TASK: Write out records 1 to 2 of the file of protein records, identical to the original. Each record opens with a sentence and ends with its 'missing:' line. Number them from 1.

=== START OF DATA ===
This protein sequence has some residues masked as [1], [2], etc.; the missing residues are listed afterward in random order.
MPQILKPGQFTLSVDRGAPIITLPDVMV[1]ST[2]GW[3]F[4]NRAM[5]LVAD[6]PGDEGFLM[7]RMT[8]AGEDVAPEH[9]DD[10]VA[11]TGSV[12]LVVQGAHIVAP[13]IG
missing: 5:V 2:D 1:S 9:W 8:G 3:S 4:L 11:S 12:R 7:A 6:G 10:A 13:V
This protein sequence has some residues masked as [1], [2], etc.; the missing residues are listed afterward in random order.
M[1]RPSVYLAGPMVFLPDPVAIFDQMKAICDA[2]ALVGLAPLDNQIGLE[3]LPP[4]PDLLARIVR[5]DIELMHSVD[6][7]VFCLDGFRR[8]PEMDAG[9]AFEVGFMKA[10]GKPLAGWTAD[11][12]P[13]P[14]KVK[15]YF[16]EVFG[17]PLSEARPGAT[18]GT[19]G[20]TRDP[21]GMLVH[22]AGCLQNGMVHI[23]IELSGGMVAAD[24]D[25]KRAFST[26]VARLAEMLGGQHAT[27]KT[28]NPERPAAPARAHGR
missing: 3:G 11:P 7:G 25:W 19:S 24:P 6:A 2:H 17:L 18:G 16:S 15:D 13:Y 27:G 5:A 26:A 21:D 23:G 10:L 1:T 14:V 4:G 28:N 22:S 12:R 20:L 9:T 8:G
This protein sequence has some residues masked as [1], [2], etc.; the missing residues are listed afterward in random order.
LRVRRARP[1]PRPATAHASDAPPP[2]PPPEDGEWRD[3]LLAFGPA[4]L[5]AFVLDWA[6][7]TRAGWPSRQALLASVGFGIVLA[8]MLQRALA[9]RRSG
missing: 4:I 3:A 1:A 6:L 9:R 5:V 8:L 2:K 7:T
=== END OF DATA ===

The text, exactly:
This protein sequence has some residues masked as [1], [2], etc.; the missing residues are listed afterward in random order.
MPQILKPGQFTLSVDRGAPIITLPDVMV[1]ST[2]GW[3]F[4]NRAM[5]LVAD[6]PGDEGFLM[7]RMT[8]AGEDVAPEH[9]DD[10]VA[11]TGSV[12]LVVQGAHIVAP[13]IG
missing: 5:V 2:D 1:S 9:W 8:G 3:S 4:L 11:S 12:R 7:A 6:G 10:A 13:V
This protein sequence has some residues masked as [1], [2], etc.; the missing residues are listed afterward in random order.
M[1]RPSVYLAGPMVFLPDPVAIFDQMKAICDA[2]ALVGLAPLDNQIGLE[3]LPP[4]PDLLARIVR[5]DIELMHSVD[6][7]VFCLDGFRR[8]PEMDAG[9]AFEVGFMKA[10]GKPLAGWTAD[11][12]P[13]P[14]KVK[15]YF[16]EVFG[17]PLSEARPGAT[18]GT[19]G[20]TRDP[21]GMLVH[22]AGCLQNGMVHI[23]IELSGGMVAAD[24]D[25]KRAFST[26]VARLAEMLGGQHAT[27]KT[28]NPERPAAPARAHGR
missing: 3:G 11:P 7:G 25:W 19:S 24:P 6:A 2:H 17:L 18:G 16:S 15:D 13:Y 27:G 5:A 26:A 21:D 23:G 10:L 1:T 14:V 4:G 28:N 22:S 12:R 20:L 9:T 8:G